Discoloured and sparser foliage on the other side that was facing the back of the display and perhaps has not received adequate light for a long time?
Discoloured apex – is exposure to winter frost responsible?
I have a healthy yew growing the garden already and am used to some discoloration over the colder months so I am not too concerned about the lack of health at the moment. Maybe I’ll know better when I inspect the roots shortly.
It’s difficult to see clearly but there are three main trunks that are pretty straight. One is considerably thicker than the other two. Not much foliage in the interior so this is definitely a long term project that will involve a lot of regrowing. If it turns out to be a minger of a tree, at least it’ll be material that I can practise deadwood and wiring techniques on. To start with though, tomorrow, I’ll inspect the roots, improve the drainage and thin out dead branches. If I do no work on the roots, I’ll feed it immediately. Either way I’ll shelter it from the wind for a while yet and make sure there’s enough sunlight and water to help it recover.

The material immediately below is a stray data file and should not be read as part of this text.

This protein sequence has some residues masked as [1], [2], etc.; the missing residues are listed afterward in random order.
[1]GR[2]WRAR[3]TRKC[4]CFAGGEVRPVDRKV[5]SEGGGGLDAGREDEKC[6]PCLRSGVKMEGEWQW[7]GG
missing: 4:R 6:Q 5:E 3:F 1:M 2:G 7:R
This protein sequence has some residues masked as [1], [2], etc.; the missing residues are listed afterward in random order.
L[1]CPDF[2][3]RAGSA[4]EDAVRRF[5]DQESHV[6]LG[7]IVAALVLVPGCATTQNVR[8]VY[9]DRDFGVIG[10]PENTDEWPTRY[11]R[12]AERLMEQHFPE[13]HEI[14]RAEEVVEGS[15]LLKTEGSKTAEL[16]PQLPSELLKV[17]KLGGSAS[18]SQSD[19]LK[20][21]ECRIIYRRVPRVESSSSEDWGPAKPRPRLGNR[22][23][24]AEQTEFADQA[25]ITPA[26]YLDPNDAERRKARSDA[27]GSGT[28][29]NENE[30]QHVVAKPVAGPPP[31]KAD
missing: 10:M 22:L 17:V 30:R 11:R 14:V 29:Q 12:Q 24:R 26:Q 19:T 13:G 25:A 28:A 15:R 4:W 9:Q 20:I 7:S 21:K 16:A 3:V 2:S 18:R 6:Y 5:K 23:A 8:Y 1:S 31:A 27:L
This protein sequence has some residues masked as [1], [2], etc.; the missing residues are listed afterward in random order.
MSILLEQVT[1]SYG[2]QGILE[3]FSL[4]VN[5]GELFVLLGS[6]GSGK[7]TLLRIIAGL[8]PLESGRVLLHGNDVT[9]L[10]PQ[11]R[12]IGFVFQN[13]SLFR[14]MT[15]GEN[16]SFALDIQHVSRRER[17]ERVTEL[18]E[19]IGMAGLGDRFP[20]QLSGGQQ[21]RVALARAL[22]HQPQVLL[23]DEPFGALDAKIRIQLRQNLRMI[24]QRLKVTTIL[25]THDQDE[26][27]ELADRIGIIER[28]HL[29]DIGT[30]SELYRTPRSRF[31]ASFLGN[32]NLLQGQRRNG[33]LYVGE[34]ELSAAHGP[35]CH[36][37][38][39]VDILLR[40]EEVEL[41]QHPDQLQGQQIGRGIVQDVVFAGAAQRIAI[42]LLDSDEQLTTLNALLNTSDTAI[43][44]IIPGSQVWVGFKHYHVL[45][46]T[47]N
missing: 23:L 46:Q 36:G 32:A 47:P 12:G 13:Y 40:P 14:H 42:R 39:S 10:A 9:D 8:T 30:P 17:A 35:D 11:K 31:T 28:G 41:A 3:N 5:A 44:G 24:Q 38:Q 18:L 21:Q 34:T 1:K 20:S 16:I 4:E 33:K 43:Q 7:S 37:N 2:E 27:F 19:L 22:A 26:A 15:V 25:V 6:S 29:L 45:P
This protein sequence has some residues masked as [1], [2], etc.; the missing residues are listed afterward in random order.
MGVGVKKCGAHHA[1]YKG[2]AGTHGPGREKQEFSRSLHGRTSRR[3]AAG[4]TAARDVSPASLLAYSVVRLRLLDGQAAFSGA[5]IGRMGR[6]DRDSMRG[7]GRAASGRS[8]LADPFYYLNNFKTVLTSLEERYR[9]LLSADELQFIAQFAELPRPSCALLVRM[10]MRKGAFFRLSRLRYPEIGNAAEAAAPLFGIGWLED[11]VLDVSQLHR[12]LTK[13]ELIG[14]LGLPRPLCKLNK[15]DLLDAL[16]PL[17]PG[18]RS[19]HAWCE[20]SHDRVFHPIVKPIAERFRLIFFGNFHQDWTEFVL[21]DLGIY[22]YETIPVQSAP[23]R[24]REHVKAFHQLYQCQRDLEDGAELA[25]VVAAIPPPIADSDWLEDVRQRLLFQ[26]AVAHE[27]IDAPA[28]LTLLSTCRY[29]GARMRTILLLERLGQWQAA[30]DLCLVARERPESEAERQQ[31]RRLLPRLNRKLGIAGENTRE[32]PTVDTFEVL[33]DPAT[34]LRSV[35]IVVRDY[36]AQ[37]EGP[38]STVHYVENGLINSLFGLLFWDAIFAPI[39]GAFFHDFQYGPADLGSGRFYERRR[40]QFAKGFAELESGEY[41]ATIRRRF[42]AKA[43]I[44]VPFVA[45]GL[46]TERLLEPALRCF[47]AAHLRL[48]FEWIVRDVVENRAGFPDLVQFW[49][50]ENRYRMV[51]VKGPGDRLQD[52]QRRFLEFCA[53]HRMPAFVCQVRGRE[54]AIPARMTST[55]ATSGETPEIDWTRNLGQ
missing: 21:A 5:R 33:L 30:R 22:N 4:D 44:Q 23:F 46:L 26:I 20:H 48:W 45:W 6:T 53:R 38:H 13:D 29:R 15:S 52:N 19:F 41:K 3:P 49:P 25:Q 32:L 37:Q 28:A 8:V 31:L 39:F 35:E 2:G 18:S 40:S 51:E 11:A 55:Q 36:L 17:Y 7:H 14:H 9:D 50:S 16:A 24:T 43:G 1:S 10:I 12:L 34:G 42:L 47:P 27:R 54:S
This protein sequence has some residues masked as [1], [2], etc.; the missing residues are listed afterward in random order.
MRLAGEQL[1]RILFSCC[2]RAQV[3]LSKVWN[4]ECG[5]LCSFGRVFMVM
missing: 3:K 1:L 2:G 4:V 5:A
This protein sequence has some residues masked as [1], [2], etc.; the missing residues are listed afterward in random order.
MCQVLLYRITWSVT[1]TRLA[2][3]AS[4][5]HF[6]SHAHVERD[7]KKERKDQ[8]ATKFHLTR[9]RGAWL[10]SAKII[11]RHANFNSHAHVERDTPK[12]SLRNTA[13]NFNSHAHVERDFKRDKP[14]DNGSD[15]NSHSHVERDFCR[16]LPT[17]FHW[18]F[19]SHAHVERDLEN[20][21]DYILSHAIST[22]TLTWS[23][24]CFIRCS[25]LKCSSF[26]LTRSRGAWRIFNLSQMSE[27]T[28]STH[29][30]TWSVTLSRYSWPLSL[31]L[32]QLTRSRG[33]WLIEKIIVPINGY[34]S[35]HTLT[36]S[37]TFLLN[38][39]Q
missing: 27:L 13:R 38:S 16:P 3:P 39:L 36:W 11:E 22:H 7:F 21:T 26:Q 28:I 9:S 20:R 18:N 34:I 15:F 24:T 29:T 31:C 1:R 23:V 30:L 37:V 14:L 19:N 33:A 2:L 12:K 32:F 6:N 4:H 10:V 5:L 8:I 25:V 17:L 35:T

If anyone has any advice or suggestions, It would be great to hear from you.
All the leaves have finally dropped on this hornbeam which was growing in a flower bed for the past three or four years. It initially had a poor root system so I placed a tourniquet at the base of the tree at the beginning of 2013 and fed it like mad. It was worked on while in the flower bed to promote good trunk taper. At the start of this year I inspected the new roots that were produced and decided to lift the tree at the same time. The thick tap root was cut back some and it was planted in this training box.
The tree has been untouched this year as it’s been recovering from losing a significant bit of its original root mass. I decided it was now time to tidy up a few old pruning wounds from last year.
The base of the tree has flared out a little and by allowing unlimited root run over the next few years, hopefully this will increase. Fungi has made an appearance in the box but I assume this isn’t harmful? Please correct me if I’m wrong! I scratched away at the top layer of grit to inspect the nebari but found the growing medium thick with fungi – I hope it’s the beneficial stuff.